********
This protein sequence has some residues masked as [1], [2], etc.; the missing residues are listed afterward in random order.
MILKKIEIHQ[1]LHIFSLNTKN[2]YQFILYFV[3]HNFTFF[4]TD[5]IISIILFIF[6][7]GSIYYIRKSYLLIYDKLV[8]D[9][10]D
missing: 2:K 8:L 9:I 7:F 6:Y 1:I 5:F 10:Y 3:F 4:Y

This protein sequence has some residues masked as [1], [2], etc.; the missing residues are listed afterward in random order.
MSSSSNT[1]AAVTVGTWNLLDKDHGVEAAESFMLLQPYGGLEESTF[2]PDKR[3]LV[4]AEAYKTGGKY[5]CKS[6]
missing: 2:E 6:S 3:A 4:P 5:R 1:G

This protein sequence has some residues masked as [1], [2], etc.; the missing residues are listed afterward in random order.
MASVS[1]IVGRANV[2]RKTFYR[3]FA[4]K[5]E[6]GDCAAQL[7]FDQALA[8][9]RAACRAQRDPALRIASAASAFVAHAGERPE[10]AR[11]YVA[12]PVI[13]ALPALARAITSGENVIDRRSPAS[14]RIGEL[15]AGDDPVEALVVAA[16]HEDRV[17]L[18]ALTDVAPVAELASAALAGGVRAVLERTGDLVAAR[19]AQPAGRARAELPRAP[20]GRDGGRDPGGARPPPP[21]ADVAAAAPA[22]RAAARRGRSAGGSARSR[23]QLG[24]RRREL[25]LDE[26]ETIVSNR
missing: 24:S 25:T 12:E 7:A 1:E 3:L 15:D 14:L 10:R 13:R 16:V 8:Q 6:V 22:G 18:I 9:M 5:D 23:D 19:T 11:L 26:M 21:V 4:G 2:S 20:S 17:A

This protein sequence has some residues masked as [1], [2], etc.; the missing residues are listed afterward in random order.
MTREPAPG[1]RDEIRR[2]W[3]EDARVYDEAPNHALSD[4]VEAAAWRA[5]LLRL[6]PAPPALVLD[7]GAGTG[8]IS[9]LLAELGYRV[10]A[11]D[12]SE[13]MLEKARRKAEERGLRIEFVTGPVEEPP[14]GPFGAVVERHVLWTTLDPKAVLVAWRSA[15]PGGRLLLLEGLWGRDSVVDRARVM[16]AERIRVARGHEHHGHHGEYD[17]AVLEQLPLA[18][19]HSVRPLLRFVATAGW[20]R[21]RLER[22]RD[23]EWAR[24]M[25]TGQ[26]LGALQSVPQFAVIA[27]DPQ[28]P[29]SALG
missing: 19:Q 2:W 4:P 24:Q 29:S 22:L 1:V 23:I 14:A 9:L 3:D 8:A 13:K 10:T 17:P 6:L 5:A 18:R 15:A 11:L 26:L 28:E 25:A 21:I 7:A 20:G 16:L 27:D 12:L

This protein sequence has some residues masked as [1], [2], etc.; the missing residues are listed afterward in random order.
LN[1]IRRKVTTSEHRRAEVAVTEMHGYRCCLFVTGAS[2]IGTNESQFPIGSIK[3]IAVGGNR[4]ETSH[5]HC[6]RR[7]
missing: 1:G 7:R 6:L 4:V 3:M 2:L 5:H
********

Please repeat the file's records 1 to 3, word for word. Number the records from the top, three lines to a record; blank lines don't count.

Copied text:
This protein sequence has some residues masked as [1], [2], etc.; the missing residues are listed afterward in random order.
MILKKIEIHQ[1]LHIFSLNTKN[2]YQFILYFV[3]HNFTFF[4]TD[5]IISIILFIF[6][7]GSIYYIRKSYLLIYDKLV[8]D[9][10]D
missing: 2:K 8:L 9:I 7:F 6:Y 1:I 5:F 10:Y 3:F 4:Y

This protein sequence has some residues masked as [1], [2], etc.; the missing residues are listed afterward in random order.
MSSSSNT[1]AAVTVGTWNLLDKDHGVEAAESFMLLQPYGGLEESTF[2]PDKR[3]LV[4]AEAYKTGGKY[5]CKS[6]
missing: 2:E 6:S 3:A 4:P 5:R 1:G

This protein sequence has some residues masked as [1], [2], etc.; the missing residues are listed afterward in random order.
MASVS[1]IVGRANV[2]RKTFYR[3]FA[4]K[5]E[6]GDCAAQL[7]FDQALA[8][9]RAACRAQRDPALRIASAASAFVAHAGERPE[10]AR[11]YVA[12]PVI[13]ALPALARAITSGENVIDRRSPAS[14]RIGEL[15]AGDDPVEALVVAA[16]HEDRV[17]L[18]ALTDVAPVAELASAALAGGVRAVLERTGDLVAAR[19]AQPAGRARAELPRAP[20]GRDGGRDPGGARPPPP[21]ADVAAAAPA[22]RAAARRGRSAGGSARSR[23]QLG[24]RRREL[25]LDE[26]ETIVSNR
missing: 24:S 25:T 12:E 7:A 1:E 3:L 15:D 14:L 10:R 13:R 16:V 8:Q 6:V 22:G 18:I 9:M 5:D 23:D 19:T 11:L 26:M 21:V 4:G 2:S 20:S 17:A